Rise in women CEOs but manufacturing sector remains a problem, survey suggests
Ibec highlights sectors where challenges ‘need to be tackled as a matter of priority’
At head of function level, the research found, the proportion of women at this level of seniority has increased in all sectors with the exception of the manufacturing, distribution and “materials” industries
Research from the employers’ lobby group, Ibec, suggests the proportion of woman chief executive doubled to 16 per cent between 2001 and 2018.
Ibec says its findings, derived from comparative studies of large and small businesses 17 years apart, are “broadly “similar” to 2019 research from the Central Statistics Office, which found that one in nine chief executives in larger businesses are women.
Ibec’s research consisted of a study of gender roles in management at 347 businesses in 2018, and a comparison of these findings with a study of 297 businesses that it carried out in 2001.
The employers’ group says its research shows “shows real progress in female participation rates in management” over this time. But it also highlights sectors, such as manufacturing and IT, where “there are some challenges which need to be tackled as a matter of priority”.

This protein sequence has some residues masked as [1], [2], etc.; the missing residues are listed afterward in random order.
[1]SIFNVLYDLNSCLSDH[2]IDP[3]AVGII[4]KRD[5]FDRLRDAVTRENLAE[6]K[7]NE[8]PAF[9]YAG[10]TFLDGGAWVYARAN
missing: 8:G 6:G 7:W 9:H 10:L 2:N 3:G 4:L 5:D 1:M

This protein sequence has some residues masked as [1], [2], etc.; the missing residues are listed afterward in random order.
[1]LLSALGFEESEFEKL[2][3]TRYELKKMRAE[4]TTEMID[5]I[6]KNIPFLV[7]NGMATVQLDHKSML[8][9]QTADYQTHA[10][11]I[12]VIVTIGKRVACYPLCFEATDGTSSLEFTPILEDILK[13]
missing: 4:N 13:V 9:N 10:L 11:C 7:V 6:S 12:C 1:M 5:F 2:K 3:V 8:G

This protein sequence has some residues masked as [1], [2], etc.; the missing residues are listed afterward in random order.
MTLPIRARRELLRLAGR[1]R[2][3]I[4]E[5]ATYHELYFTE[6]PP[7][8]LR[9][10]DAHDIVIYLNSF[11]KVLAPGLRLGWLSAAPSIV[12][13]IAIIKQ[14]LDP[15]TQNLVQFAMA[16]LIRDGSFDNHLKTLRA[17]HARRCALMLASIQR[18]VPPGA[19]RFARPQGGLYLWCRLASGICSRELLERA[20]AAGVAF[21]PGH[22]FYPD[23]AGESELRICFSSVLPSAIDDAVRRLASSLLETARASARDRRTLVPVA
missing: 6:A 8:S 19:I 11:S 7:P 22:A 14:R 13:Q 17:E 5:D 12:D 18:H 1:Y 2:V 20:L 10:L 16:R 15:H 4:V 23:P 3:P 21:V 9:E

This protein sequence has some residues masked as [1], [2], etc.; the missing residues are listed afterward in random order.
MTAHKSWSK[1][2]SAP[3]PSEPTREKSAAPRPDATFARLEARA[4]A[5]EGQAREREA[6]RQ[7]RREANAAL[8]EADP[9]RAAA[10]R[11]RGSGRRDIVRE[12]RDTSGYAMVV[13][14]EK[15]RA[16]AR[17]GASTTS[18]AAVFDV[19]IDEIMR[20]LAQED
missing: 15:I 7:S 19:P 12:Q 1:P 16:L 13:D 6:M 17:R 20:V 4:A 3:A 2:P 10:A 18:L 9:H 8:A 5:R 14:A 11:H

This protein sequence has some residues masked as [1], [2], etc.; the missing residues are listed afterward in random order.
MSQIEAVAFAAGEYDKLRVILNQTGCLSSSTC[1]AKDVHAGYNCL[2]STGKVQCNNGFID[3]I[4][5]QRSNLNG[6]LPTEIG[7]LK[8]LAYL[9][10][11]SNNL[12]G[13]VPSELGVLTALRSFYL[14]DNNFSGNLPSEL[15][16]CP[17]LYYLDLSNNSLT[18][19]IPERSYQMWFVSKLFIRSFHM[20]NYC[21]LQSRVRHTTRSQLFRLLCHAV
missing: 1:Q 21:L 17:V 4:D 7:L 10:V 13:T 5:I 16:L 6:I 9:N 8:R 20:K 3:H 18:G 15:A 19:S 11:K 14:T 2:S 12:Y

At head of function level, the research found, the proportion of women at this level of seniority has increased in all sectors with the exception of the manufacturing, distribution and “materials” industries.
The HR sector and customer service industry recorded the highest spikes in women at head of function level. At middle management level, however, the proportion of women at this level in the IT sector fell from 28 to 22 per cent.
“A significant pipeline of female talent exists in certain gendered occupations such as HR/personnel; finance/accounting and customer service, with the proportion of females at upper management levels rising significantly between 2001 and 2018,” said Kara McGann, Ibec’s head of social policy.
“However, while improved, female participation in manufacturing, distribution, IT and particularly engineering roles remains relatively low, possibly due to the underlying culture and norms often found within the industry.”